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From "Sergey Beryozkin" <sergey.beryoz...@iona.com>
Subject RE: More on server response policies
Date Thu, 09 Oct 2008 21:10:40 GMT
Hi,

I'd like to try to summarize what we've talked at this thread. Fred - please
feel free to challenge what I'm about to say :-)

Original problem : server-side outbound Policy interceptor assumes that no
policy alternative has been asserted on the outbound path and reports a
failure by (mistakenly) writing to the output stream.

During the discussion (I think/hope :-)) we've mostly agreed that unless
there's a really strong need for the application to depend upon the out
verifier failing, this out verifier should do nothing, possibly just logging
a message and perhaps do nothing at all in most cases.

It's the role of the actual policy interceptors to take stronger action when
necessary. The role of the verifier is to validate that those interceptors
have actually done their work. Unless the (out) verifier is given some hints
about the scope of a given policy expression, it can not reliably assert
that just because this policy has not been asserted on the outbound path it
means that the policy contract has not been fulfilled.

Note that adding such hints only makes sense when it's of paramount
importance that the out verifier validates that a given policy has been
engaged on the out path. In other case they're not needed and thus the out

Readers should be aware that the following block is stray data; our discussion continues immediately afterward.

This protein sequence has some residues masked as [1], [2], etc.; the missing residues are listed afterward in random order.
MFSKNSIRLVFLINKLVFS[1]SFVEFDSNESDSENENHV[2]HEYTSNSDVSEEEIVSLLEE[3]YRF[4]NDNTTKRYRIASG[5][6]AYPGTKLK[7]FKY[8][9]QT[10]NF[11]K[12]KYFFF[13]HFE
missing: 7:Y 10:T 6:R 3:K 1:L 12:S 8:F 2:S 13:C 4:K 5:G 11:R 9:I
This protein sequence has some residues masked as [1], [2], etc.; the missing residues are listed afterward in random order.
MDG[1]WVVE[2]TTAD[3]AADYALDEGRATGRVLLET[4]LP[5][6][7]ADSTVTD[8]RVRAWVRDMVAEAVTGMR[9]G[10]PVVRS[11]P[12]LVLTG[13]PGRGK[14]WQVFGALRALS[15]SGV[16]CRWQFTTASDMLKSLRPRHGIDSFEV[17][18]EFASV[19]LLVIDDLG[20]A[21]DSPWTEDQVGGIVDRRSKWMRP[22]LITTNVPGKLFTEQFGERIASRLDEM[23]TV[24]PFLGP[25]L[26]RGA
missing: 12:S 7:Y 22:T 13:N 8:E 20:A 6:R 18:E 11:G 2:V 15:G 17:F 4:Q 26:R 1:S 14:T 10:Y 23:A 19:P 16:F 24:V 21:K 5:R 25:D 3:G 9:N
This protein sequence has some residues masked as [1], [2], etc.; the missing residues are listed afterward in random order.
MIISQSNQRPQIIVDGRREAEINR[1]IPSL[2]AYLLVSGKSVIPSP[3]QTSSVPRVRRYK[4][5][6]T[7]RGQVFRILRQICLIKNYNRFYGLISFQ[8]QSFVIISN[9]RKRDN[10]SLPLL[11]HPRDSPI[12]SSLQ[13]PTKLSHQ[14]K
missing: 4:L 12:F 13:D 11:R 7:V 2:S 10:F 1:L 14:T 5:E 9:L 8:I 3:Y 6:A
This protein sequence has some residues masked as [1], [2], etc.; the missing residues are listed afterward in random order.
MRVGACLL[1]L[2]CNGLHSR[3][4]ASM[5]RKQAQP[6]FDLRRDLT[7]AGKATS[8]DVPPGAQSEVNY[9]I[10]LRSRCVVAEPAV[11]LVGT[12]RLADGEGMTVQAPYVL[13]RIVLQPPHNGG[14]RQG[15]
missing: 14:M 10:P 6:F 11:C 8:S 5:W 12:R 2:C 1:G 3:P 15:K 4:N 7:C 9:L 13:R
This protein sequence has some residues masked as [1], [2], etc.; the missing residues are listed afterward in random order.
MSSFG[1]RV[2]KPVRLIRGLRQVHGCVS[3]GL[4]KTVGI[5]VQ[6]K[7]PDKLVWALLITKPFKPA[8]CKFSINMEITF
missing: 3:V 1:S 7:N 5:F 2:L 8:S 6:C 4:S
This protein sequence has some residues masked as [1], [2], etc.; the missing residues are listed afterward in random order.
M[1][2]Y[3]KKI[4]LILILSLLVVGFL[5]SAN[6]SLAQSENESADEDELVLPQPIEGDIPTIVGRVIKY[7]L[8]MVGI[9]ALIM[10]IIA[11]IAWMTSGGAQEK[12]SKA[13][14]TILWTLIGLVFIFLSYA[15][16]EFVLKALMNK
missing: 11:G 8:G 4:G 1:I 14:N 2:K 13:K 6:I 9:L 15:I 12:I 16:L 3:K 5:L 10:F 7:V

verifier can keep quiet.

Only when we do want the out verifier to fail (softly with WARNING or throw
some exception) then it would make sense adding the hints to the policy
expressions.

One way to provide such hint is basically to do a custom implementation of
PolicyAssertion and return the value based on the custom knowledge
(similarly to the way interceptors tell about their phases).

Another idea is to introduce new features to represent inbound or outbound
only assertions. IMHO this is a bit too coarse-grained and introducing new
features to represent some qualities of policies (in/out) may not be
justified. That said this idea may be of help when dealing with tightly
controlled 3rd party policy expressions (see next).

Another idea is to introduce a custom attribute, to be added to individual
policy expressions when needed. There's a concern that it may be too
intrusive. IMHO the compactness and portability (can be applied to policies
in the wsdl) of this solution outweighs these concerns. 

Futhermore, IMHO it's unlikely that adding such an attribute would cause any
practical interop/policy validation issues - but if it will then we might be
able to rely on previous proposal or come up with something else such that
we can point to one or more of the assertions inside a given alternative
(lists of qnames or xpaths at the existing policy feature, stripping out
such attributes when publishing them, etc).

I'd like to stress the fact that such hints may only needed when there's an
explicit demand for the out verifier to validate if the policies have been
used on the out path.

Thanks, Sergey
  


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